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State v. Williams

Superior Court of Delaware

November 8, 2019

STATE OF DELAWARE, Plaintiff,
v.
MELVIN L. WILLIAMS, Defendant.

          Submitted: August 15, 2019

          Renee L. Hrivnak, Deputy Attorney General, Department of Justice, Wilmington, Delaware, Attorney for the State.

          Melvin L. Williams, Sussex Correctional Institution, Georgetown, Delaware, pro se.

          COMMISSIONER'S REPORT AND RECOMMENDATION THAT DEFENDANT'S MOTION FOR POSTCONVICTION RELIEF SHOULD BE SUMMARILY DISMISSED AND MOTION FOR THE APPOINTMENT OF COUNSEL SHOULD BE DENIED.

          Lynne M. Parker Commissioner

         This 8th day of November 2019, upon consideration of Defendant's Motion for Postconviction Relief, it appears to the Court that:

         BACKGROUND AND PROCEDURAL HISTORY

         1. In 2006, Defendant Melvin L. Williams was found guilty by a Superior Court jury of Murder in the First Degree and related weapons offenses. These charges stemmed from the death of a man who was shot in the head four times at close range. The Superior Court sentenced Williams to life imprisonment and a term of years followed by probation.

         2. The Delaware Supreme Court affirmed Williams' conviction and sentence on direct appeal.[1]

         3. On March 25, 2008, while represented by counsel, Williams filed a Rule 61 motion for postconviction relief alleging ineffective assistance of counsel and insufficiency of evidence claims. After consideration of the motion, an affidavit filed by Williams' trial counsel, and the State's response, the Superior Court denied the motion on May 28, 2009.[2] The Delaware Supreme Court affirmed the denial of Williams' first Rule 61 postconviction relief motion on December 2, 2009.[3]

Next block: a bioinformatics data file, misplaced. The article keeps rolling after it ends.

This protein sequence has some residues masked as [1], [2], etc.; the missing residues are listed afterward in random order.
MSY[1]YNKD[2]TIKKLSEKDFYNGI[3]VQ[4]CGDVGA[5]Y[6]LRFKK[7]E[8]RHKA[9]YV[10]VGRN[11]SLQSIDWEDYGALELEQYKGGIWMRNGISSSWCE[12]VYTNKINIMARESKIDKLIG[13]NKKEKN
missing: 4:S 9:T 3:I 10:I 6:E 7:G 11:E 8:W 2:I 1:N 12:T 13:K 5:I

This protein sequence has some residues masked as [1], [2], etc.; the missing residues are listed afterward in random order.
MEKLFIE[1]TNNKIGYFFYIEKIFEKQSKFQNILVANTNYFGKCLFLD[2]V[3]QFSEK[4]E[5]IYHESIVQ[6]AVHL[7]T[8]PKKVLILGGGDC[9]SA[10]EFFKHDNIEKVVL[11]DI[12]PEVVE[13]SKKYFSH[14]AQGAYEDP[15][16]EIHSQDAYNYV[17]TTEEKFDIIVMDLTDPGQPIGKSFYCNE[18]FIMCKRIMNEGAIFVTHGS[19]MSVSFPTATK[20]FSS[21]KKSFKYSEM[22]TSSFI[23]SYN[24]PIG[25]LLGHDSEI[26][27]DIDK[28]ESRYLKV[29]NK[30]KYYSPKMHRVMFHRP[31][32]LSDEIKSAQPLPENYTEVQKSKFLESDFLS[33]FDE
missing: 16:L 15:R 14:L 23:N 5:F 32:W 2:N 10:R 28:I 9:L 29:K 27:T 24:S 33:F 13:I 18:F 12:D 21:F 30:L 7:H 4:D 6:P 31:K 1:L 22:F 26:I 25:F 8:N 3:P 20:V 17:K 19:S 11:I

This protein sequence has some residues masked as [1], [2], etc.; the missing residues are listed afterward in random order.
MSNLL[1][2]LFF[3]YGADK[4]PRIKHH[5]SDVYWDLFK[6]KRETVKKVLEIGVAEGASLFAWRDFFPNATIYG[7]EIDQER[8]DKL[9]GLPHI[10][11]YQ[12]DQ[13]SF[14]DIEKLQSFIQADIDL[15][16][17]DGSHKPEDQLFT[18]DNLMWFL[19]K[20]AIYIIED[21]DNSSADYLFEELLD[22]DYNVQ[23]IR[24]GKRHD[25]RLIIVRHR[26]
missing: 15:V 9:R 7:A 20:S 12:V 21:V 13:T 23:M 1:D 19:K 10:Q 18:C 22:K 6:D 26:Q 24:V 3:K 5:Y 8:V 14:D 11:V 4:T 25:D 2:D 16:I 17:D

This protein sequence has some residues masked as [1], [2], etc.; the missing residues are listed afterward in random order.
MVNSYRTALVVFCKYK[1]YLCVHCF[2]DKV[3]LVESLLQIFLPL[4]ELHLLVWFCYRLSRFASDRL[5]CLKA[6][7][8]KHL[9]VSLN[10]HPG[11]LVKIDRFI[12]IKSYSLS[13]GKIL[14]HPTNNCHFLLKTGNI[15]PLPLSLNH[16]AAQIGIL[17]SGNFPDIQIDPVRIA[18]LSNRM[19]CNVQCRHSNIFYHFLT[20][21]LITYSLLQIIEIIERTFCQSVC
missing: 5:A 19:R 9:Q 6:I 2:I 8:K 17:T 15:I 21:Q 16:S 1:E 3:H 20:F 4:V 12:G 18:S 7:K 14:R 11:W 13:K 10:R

4. Williams filed a federal petition for habeas corpus raising "actual innocence" and ineffective assistance of counsel claims. On May 15, 2013, the federal court denied Williams' habeas petition.[4]

         5. In January 2014, Williams filed a second Rule 61 motion for postconviction relief and a motion for the appointment of counsel. By Order dated February 4, 2014, the Superior Court summarily dismissed the postconviction motion and denied the appointment of counsel.[5] On May 12, 2014, the Delaware Supreme Court affirmed the denial of the second Rule 61 motion and the denial of the appointment of counsel.[6]

         6. On August 5, 2019, Williams filed the subject Rule 61 motion. In the subject motion, Williams raises four claims. Specifically, Williams claims:

(1) that he learned that his trial counsel was disbarred for a mental disability and "who says he was not going through this disability when he represented me";
(2) that "a man came forward and wrote to the courts that he was the person who committed ...

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